The Cowherd's Son
Winner of the 2015 Kundiman Prize
May 2017 from Tupelo Press
Rajiv Mohabir uses his queer and mixed-caste identities as grace notes to charm alienation into silence. Mohabir’s inheritance of myths, folk tales, and multilingual translations make a palimpsest of histories that bleed into one another. A descendant of indentureship survivors, the poet-narrator creates an allegorical chronicle of dislocations and relocations, linking India, Guyana, Trinidad, New York, Orlando, Toronto, and Honolulu, combining the amplitude of mythology with direct witness and sensual reckoning, all the while seeking joy in testimony.
Praise for The Cowherd's Son
"Languid fire or tumultuous storm, mythic cow herder or drunken Queens teenager — these poems by Rajiv Mohabir will not let up and won't let you go. Be fierce, dear reader, and join him in celebrating the queer, colored diaspora that begins in the gut and continues in the heart. Mohabir is one of the most urgent poets to break into the scene. Hands down."
— Kimiko Hahn
In this Kundiman Prize–winning follow-up to 2016’s The Taxidermist’s Cut, Mohabir continues to demonstrate an uncanny ability to compose exacting, tactile poems that musically leap off the page. These poems modulate between tales of Hindu deities, recollections of history and folklore: these are complicated family dynamics, queer intimacy (“My love tasted of sea/ and relics”), acts of resistance, and accounts of shifting geographies and displacement. Mohabir’s candid work is steeped in the realities of being a mixed-caste, queer Indian-American; his speaker sings these lived experiences into verse—moving between pleasure, sensuality, hunger, alienation, and injury: “It shocks me to dream my body/ as a cut pomegranate.” Mohabir even uses the quarter rest symbol from sheet music in the breaks between sections to make explicit the collection’s musical nature and the poetic silences the work necessitates. Each of the book’s seven sections approaches identity from a different angle, including that of the ancestral grief passed down through the Indian indenture system and chronicles of conquest and empire channeled through the mythical El Dorado. Mohabir offers much to appreciate, and even among the strife he records, there is a yearning for and pursuit of joy: “In this building of shattered whispers// I say your words at night to taste you.” (May)"
-(Starred Review) Publishers Weekly
In The Taxidermist’s Cut, winner of the AWP Intro Journal Award and the Four Way Books Intro Prize in Poetry, Mohabir paralleled the hunted animal and the hunted human, whose love for his own gender makes him an outsider within a community that itself has outsider status. In his Kundiman Prize–winning second work, the rift with community remains (“Son, you are fit/ only for the greasy smoke/ of the body burning on its pyre”), and the poet’s anguish is expressed in an abundance of forceful images (“my palace will torment you/ with rubies you bleed/ when thorns prick your quick”). Here, though, Mohabir expands his reach, referencing Indian mythology (“the Cowlord rumbles, the sapphire/ hurricane of Yaduvansh rumbles”) as he works his way through Indian communities from Guyana to Trinidad to New York. He scathingly surveys the consequences of colonialism (“Brits distilled rum in coolie blood”) while capturing the sorrow of those far from home, often involuntarily (“Every night Sita dreamed an India that/ did not want her back.” There are moments, too, of superb tenderness (“I say your words at night to taste you”). VERDICT Gemlike poems that will reward many readers and surprise not a few.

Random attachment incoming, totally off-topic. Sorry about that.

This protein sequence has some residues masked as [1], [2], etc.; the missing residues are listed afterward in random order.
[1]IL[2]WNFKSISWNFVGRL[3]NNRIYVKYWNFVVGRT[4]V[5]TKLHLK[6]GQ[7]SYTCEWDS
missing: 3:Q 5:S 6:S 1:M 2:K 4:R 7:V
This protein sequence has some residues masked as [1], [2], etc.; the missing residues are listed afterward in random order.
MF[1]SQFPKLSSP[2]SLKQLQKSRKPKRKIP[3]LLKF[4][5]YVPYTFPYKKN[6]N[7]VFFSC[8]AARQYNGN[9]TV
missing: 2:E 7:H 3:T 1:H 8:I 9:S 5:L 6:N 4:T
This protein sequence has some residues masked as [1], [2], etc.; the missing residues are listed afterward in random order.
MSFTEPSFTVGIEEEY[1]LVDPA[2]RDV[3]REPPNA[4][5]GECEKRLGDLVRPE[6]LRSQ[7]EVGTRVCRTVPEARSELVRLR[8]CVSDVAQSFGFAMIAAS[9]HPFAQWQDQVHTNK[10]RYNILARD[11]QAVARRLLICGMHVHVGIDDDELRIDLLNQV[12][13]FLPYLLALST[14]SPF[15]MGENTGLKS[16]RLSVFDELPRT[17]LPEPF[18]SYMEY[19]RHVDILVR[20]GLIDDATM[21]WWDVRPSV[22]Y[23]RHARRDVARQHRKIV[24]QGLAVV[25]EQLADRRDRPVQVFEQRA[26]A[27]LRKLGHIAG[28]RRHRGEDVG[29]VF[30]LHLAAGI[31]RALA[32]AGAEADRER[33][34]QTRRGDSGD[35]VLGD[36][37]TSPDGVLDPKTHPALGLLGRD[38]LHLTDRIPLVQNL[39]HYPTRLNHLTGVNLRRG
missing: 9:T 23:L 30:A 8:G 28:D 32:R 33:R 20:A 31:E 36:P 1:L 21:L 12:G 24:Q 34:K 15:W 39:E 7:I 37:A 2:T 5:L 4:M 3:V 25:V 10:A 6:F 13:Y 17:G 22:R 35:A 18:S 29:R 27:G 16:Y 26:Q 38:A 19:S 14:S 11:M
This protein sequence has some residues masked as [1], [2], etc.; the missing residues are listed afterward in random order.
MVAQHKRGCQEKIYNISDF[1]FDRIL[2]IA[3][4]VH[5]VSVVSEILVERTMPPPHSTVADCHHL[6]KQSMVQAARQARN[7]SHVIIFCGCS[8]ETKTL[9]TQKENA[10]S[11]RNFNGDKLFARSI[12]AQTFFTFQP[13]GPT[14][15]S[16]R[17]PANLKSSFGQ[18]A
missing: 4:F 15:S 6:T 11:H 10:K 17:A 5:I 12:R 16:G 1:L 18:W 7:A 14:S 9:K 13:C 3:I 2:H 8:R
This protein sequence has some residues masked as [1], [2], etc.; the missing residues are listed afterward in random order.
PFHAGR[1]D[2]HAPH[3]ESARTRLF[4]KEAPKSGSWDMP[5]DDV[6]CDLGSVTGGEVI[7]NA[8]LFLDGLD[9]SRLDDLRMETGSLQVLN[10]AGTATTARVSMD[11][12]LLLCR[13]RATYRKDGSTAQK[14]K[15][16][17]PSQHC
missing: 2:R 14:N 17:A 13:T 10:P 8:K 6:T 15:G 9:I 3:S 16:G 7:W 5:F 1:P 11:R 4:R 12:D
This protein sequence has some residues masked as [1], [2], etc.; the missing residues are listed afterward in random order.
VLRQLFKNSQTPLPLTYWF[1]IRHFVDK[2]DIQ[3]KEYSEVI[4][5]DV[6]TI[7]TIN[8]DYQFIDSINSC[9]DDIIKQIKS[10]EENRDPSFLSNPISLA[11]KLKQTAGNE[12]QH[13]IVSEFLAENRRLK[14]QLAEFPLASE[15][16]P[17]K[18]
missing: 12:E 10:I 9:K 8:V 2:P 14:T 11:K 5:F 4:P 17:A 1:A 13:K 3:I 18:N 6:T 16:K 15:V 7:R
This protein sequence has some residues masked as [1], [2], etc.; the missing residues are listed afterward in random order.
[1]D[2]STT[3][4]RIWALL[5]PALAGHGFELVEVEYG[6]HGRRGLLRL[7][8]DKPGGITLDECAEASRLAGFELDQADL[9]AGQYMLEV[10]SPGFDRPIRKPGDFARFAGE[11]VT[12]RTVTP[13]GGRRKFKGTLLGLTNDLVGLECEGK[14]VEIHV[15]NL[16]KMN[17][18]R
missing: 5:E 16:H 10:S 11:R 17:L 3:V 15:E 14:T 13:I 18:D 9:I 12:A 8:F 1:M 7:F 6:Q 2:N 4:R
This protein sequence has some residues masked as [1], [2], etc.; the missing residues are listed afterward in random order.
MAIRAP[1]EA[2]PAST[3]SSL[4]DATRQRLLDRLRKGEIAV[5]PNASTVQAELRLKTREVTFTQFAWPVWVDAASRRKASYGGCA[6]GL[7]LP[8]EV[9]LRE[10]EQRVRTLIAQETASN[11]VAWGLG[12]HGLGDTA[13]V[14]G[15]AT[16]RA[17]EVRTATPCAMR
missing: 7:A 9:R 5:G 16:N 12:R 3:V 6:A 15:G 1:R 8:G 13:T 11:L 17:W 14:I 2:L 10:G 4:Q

Reviewers often look for some weakness to cite, as if to prove our objectivity or our distance from the author. Here there are none. Individually, each of the poems in this collection compels rereading. Together, they present a complex portrait of a person whose position in the world seems unstable but only because it is so intricately layered.
The Cowherd’s Son is an impressive collection marked by honest vulnerability. It humbly displays a harrowed family history and the ensuing feeling of being an outlier. Struggles with homophobia, racism, violence, and xenophobia all serve to help the speaker achieve a deeper sense of self-acceptance. Ultimately, The Cowherd’s Son enlists darkness to empower the potential for goodness.
-Tom Griffen, Los Angeles Review
Rajiv Mohabir, The Cowherd’s Son. It was fortuitous that I did have a student of South Asian descent who was able to point to Mohabir’s use of language, a specific dialect from a specific part of South Asia. This student was also able to explain Mohabir’s knowledge of Indian epics, via a vital and lovely talk story, via the speaker’s grandmother and elders, not formally schooled, comprising the labor class in the West Indies. This kind of specificity enabled us to go in on the creole to compare and contrast different versions of story, given the contextual translations Mohabir provides. It’s amazing how much we are able to understand, if intuitively, and really love about the voice of Mohabir’s speaker, and his insistence of centering his family/home language and narrative.